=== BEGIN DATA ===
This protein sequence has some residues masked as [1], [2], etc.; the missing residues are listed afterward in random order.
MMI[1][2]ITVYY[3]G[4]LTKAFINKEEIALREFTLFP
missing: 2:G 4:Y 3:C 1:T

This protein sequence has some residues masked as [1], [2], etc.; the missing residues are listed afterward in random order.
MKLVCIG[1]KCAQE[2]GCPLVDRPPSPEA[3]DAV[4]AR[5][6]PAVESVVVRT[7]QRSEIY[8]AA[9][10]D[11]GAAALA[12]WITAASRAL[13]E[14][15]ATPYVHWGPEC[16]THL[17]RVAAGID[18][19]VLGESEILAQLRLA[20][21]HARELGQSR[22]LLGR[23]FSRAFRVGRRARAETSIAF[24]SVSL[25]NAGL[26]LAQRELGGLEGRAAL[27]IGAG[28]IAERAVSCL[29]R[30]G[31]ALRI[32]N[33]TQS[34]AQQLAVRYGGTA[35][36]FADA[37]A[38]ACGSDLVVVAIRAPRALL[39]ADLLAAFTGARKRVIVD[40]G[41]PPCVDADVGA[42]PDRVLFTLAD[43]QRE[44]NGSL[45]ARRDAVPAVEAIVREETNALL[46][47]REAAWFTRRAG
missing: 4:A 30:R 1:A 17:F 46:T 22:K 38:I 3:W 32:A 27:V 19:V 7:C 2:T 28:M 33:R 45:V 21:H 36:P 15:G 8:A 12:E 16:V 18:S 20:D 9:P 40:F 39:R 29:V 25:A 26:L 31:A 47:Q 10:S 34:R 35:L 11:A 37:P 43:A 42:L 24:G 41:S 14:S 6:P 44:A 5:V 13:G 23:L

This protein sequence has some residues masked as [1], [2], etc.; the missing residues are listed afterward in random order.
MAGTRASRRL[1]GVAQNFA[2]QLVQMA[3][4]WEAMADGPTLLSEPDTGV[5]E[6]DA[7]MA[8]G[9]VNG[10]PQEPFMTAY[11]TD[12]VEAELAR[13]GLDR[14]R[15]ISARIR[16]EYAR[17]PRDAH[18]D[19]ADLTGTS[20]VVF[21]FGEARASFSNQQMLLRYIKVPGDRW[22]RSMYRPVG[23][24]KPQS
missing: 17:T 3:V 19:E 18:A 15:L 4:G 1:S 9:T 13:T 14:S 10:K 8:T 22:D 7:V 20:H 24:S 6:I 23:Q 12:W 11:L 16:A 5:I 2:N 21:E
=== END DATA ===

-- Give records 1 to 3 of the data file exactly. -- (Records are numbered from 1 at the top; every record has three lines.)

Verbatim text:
This protein sequence has some residues masked as [1], [2], etc.; the missing residues are listed afterward in random order.
MMI[1][2]ITVYY[3]G[4]LTKAFINKEEIALREFTLFP
missing: 2:G 4:Y 3:C 1:T

This protein sequence has some residues masked as [1], [2], etc.; the missing residues are listed afterward in random order.
MKLVCIG[1]KCAQE[2]GCPLVDRPPSPEA[3]DAV[4]AR[5][6]PAVESVVVRT[7]QRSEIY[8]AA[9][10]D[11]GAAALA[12]WITAASRAL[13]E[14][15]ATPYVHWGPEC[16]THL[17]RVAAGID[18][19]VLGESEILAQLRLA[20][21]HARELGQSR[22]LLGR[23]FSRAFRVGRRARAETSIAF[24]SVSL[25]NAGL[26]LAQRELGGLEGRAAL[27]IGAG[28]IAERAVSCL[29]R[30]G[31]ALRI[32]N[33]TQS[34]AQQLAVRYGGTA[35][36]FADA[37]A[38]ACGSDLVVVAIRAPRALL[39]ADLLAAFTGARKRVIVD[40]G[41]PPCVDADVGA[42]PDRVLFTLAD[43]QRE[44]NGSL[45]ARRDAVPAVEAIVREETNALL[46][47]REAAWFTRRAG
missing: 4:A 30:R 1:A 17:F 46:T 22:K 38:I 3:W 32:A 27:V 19:V 7:C 2:T 28:M 33:R 45:V 21:H 36:P 15:G 8:A 12:E 16:V 18:S 20:D 9:P 40:F 39:R 29:V 25:A 26:L 31:A 47:Q 10:S 34:R 35:L 11:A 37:P 43:A 42:L 24:G 41:S 14:S 6:P 44:A 5:V 13:G 23:L

This protein sequence has some residues masked as [1], [2], etc.; the missing residues are listed afterward in random order.
MAGTRASRRL[1]GVAQNFA[2]QLVQMA[3][4]WEAMADGPTLLSEPDTGV[5]E[6]DA[7]MA[8]G[9]VNG[10]PQEPFMTAY[11]TD[12]VEAELAR[13]GLDR[14]R[15]ISARIR[16]EYAR[17]PRDAH[18]D[19]ADLTGTS[20]VVF[21]FGEARASFSNQQMLLRYIKVPGDRW[22]RSMYRPVG[23][24]KPQS
missing: 17:T 3:V 19:E 18:A 15:L 4:G 1:S 9:T 13:T 14:S 10:K 8:T 22:D 7:V 20:H 24:S 6:I 23:Q 12:W 11:L 16:A 5:I 2:N 21:E